“It feels great to be in a position like this,” said Jake Cooper, one of seven cowboys that are part of the Tate Branch Auto Group “Riding for the Brand” team. “I haven’t roped good the last few years, and I had some struggles with some horses. It’s really early in the season to get too excited, but I feel great about the start and feel great about the year.”

He should. His hope is to stay among the top 15 through the rest of the regular season and earn a spot in the NFR field. After eight years away from ProRodeo’s grand finale, he would welcome the change.

Of course, it helps to have sponsorship arrangements like he has with Tate Branch Auto Group, which has southeastern New Mexico dealerships in Carlsbad, Artesia and Hobbs.

“It makes it so much easier on us out here on the road with help like that,” said Cooper, who joins Jim Ross; tie-down roping brothers Clif and Clint Cooper and their legendary father, Roy Cooper; steer roper Marty Jones; and two-time world champion saddle bronc rider Taos Muncy. “I got to know Tate a little bit because Jim’s had the relationship for a couple of years. It’s a great opportunity for us to be involved with a guy like Tate, who supports rodeo and what we do.

“Not only does it make the financial burden less, but having a guy that’s easy to talk to and is a spiritual guy like my dad is great, too. This really has the feeling of family.”

Branch takes a familial approach to the arrangements with the cowboys, all of whom have New Mexico ties. Jake Cooper, Jim Ross Cooper, Clint Cooper, Roy Cooper and Jones have specific ties to Lea County in the state’s most southeastern corner, while Muncy is from Corona; Clif Cooper is the lone Texas-raised cowboy in the bunch, but he has other ties to Lea County through Roy’s family.

“Having grown up around rodeo, I know what kind of sacrifices these guys make to compete at the top level,” said Joby Houghtaling, the Tate Branch Auto Group’s director of operations. “We’re very excited to support these guys, the sport of rodeo and the lifestyle they live. We want them to know they’re part of our family.”

That seems to be a common theme for many of the “Riding for the Brand” cowboys, but it’s especially true for Jake Cooper. Less than a decade ago, he and Jim Ross became the first set of twins to compete together in team roping at the NFR. Of course, they’re just carrying on a heritage passed down from their father, 1980 all-around world champion Jimmie Cooper, a ProRodeo Hall of Fame inductee.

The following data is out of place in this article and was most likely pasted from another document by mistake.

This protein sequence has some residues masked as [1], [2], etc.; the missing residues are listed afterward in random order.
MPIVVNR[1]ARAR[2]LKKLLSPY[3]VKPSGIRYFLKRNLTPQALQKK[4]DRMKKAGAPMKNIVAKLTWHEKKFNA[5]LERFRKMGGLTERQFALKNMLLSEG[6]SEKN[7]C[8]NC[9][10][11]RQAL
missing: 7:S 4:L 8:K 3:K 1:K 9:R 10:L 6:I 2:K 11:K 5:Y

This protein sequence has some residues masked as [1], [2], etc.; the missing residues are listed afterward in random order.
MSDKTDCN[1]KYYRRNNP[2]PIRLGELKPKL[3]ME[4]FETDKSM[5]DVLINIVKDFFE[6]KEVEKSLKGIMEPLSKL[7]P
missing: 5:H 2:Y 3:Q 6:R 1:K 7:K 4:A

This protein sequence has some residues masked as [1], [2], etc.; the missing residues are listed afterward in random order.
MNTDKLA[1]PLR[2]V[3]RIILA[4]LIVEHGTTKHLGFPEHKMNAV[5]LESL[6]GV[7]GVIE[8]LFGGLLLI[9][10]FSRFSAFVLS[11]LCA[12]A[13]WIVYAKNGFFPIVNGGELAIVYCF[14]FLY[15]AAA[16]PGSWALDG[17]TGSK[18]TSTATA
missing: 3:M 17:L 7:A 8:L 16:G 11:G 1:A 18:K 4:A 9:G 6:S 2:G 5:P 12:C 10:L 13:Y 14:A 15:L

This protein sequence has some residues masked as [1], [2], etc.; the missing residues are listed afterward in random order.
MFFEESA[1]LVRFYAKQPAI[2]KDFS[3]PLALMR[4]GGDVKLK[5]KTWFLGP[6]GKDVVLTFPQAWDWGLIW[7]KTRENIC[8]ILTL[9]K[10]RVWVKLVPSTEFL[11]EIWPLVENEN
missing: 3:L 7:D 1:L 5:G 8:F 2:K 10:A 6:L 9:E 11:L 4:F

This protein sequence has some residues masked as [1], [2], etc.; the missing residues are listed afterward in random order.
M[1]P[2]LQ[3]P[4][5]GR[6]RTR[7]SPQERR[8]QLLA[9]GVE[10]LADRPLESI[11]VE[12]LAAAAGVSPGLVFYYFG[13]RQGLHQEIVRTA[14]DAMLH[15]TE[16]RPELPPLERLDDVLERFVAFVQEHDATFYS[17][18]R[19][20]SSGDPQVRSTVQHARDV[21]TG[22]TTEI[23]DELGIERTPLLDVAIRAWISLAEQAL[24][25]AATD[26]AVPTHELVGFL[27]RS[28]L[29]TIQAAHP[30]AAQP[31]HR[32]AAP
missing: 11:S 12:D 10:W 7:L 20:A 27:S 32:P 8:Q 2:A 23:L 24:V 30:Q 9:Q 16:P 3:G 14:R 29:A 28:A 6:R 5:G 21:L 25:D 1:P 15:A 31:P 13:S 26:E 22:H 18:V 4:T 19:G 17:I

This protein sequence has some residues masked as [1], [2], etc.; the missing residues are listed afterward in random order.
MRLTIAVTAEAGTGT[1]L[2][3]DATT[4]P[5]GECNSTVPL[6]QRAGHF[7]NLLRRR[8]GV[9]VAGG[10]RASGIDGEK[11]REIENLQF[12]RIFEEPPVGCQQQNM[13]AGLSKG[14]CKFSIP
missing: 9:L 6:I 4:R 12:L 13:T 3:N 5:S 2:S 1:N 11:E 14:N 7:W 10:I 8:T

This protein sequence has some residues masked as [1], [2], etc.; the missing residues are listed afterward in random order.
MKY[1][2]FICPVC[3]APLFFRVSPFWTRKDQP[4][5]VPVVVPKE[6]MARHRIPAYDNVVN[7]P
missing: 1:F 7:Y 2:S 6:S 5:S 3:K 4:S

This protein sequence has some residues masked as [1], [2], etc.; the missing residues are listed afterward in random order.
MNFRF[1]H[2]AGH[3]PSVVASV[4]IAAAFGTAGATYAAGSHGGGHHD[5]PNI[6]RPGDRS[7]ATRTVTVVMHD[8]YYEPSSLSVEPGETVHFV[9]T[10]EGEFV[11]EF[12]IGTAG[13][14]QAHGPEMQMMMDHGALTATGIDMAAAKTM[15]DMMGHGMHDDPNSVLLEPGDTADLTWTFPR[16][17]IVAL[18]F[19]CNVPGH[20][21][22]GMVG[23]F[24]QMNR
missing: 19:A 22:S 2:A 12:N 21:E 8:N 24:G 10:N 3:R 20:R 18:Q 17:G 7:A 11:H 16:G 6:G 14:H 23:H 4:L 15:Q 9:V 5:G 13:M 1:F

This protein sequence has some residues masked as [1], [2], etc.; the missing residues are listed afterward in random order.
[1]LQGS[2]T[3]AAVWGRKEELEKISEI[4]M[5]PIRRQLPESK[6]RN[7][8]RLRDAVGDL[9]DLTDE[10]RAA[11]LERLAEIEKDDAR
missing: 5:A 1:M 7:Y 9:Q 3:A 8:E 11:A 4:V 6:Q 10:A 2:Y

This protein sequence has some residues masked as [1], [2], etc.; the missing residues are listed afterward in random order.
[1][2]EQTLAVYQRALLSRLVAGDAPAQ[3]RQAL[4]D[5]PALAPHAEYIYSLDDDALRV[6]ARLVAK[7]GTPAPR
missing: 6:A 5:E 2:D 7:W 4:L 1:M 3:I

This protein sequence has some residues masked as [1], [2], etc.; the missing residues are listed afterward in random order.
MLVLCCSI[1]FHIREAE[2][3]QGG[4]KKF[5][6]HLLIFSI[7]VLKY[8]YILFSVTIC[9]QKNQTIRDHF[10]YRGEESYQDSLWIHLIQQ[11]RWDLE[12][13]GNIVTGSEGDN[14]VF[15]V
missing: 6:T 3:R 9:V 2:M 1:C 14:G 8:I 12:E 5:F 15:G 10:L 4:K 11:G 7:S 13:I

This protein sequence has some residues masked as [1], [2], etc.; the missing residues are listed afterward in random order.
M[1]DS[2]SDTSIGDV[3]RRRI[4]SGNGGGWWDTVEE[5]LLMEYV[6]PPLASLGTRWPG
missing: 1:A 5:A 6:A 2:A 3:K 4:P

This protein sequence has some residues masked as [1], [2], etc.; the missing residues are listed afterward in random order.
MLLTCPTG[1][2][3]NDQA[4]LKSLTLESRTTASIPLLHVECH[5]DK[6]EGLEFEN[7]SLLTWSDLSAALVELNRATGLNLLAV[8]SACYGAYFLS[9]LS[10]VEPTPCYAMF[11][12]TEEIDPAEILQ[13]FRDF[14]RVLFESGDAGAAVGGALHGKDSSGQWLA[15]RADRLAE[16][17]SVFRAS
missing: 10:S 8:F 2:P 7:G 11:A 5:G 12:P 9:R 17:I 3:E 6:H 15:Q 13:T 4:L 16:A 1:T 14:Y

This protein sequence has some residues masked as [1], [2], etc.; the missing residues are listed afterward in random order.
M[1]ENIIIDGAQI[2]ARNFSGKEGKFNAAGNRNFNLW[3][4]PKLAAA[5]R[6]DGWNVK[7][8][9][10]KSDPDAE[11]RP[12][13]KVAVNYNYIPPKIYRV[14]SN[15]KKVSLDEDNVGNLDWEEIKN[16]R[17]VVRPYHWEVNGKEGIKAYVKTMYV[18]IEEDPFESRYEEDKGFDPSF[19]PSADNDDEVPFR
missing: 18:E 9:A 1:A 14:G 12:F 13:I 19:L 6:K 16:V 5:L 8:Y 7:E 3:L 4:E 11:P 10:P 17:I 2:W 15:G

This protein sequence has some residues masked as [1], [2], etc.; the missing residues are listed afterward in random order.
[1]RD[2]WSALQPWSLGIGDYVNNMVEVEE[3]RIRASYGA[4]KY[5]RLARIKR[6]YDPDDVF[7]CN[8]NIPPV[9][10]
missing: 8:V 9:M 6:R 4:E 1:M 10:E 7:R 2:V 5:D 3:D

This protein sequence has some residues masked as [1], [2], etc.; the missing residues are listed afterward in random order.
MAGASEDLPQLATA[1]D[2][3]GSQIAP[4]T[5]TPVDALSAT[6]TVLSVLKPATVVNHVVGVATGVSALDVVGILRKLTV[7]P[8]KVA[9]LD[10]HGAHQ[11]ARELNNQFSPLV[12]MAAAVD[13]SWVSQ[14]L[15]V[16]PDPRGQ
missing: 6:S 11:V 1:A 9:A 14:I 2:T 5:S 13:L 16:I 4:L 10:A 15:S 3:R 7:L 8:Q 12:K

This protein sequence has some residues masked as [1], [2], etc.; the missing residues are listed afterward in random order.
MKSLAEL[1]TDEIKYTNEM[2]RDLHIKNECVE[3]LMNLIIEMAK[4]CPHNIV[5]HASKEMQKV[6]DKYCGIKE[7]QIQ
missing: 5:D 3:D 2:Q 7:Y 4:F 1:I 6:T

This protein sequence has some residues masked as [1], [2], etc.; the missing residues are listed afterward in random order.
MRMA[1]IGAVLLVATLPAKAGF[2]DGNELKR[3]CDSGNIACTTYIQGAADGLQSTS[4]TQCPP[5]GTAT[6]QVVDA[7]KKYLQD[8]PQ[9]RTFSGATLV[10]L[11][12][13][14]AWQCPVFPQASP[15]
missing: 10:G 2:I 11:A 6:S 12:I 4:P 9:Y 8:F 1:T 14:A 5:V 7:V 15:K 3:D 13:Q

“This is a lifestyle for me,” Jake Cooper said. “Guys ask me all the time how long I’m going to do this. This is all I’ve ever done. Since I was 12 years old, it’s all I’ve ever wanted to do. It’s a way of life for me, not really a job.

“I’m 30 now. I’ve grown up. Dad told me it was a hard life out here. You’ve got to love it, and I do. He used to tell me when I was a kid that he loved to rope with me.”

In early May, Jake Cooper returned to Monument and spent a week with his family. He and his dad roped together much of that time.

“There’s nothing that makes me happier than roping with him and spending time with him,” Jake Cooper said. “It’s great that he can still compete and do stuff along with us.”

As he prepares for the busy summer run, Jake Cooper knows the struggles that come with competing in rodeo full time. Only the top teams at each rodeo will earn a check, so it’s vital that he and McKnight battle through any adversity and excel at the right times if he plans to return to the NFR in 2015.

If he qualifies for Las Vegas in December, he will rope for the largest purse in the history of the sport’s championship event, with go-round winners earning more than $26,000 each night for 10 star-filled days in the Nevada desert. Just making it to Sin City would put him in position to claim that elusive, yet coveted world championship.

“It’s a little early to be talking about a gold buckle,” he said. “That’s been my goal since I was a kid. That’s every guy’s goal, especially growing up with my dad having one. It’s almost like that World Series ring; it’s that instant respect you get from every rodeo cowboy.

“It’s going to take a lot more hard work. Hopefully if all the right things fall in place, we’ll get to do it.”


THURSDAY, May 7, 2015

Tate Branch, Ted Harbin and Joby Houghtaling pose with Ted Harbin and his Rodeo Media Relations/TwisTed Rodeo Dodge Durango at the Hobbs, N.M., dealership. (LYNETTE HARBIN PHOTO)

Tate Branch, Ted Harbin and Joby Houghtaling pose with Ted Harbin and his Rodeo Media Relations/TwisTed Rodeo Dodge Durango at the Hobbs, N.M., dealership. (LYNETTE HARBIN PHOTO)

When I developed Rodeo Media Relations, I had been covering the sport for the largest newspaper in Oklahoma.

I had purchased a new SUV in 2002, and it quickly became my rodeo wagon. I drove many miles across the red dirt-lined highways to tell cowboy tales to the periodical’s readers. That vehicle became an identifiable piece of me more than a decade ago.

Ted Harbin TwisTED Rodeo

Ted Harbin
TwisTED Rodeo

Enter Tate Branch Auto Group of southeastern New Mexico, which has dealerships in Artesia, Carlsbad and Hobbs. Rodeo Media Relations and TwisTed Rodeo have a new rodeo wagon, and it’s even more identifiable to what we do in promoting the sport of rodeo and its people.